Milcah Martha Moore, author of this book for school children, was a member of the Quaker community in Philadelphia. The Quakers were a Protestant faith that believed in the equality of the sexes in the eyes of God. Quaker women were allowed to preach, interpret the Bible, write and publish religious essays, and teach others about their faith. This meant Quaker women were generally more educated and more comfortable speaking and writing publicly than women of other faiths in the English colonies.
For all their religious freedom, Quaker women were still expected to be subordinate to the men in their communities. For example, they were responsible for caring for the poor and making sure their children were raised properly, but most of their decisions had to be approved by Quaker men before they could be enacted.
Milcah Martha Moore followed the eighteenth-century practice of keeping a common book. Common books were notebooks where women recorded their favorite sermons, poetry, passages from books, excerpts from letters, and bits of wisdom. Women shared their common books with one another, and wrote original poems and essays for their friends’ books. These books were rarely published, making them a semipublic, and distinctly feminine, form of entertainment, instruction, and information sharing.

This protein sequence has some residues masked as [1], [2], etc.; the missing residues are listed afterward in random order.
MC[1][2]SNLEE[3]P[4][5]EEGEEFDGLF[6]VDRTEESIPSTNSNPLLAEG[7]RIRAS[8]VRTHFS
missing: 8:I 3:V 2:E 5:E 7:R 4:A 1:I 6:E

Milcah’s common book came to the attention of a Philadelphia publisher in the 1780s. He asked her to turn it into an instructional book for school children. The book reveals the strong religious themes prevalent in eighteenth-century education, as well as the personal qualities prized by eighteenth-century communities. Benjamin Franklin endorsed the book, writing an introduction in which he said the book was exactly what the new country needed to instruct the next generation of citizens.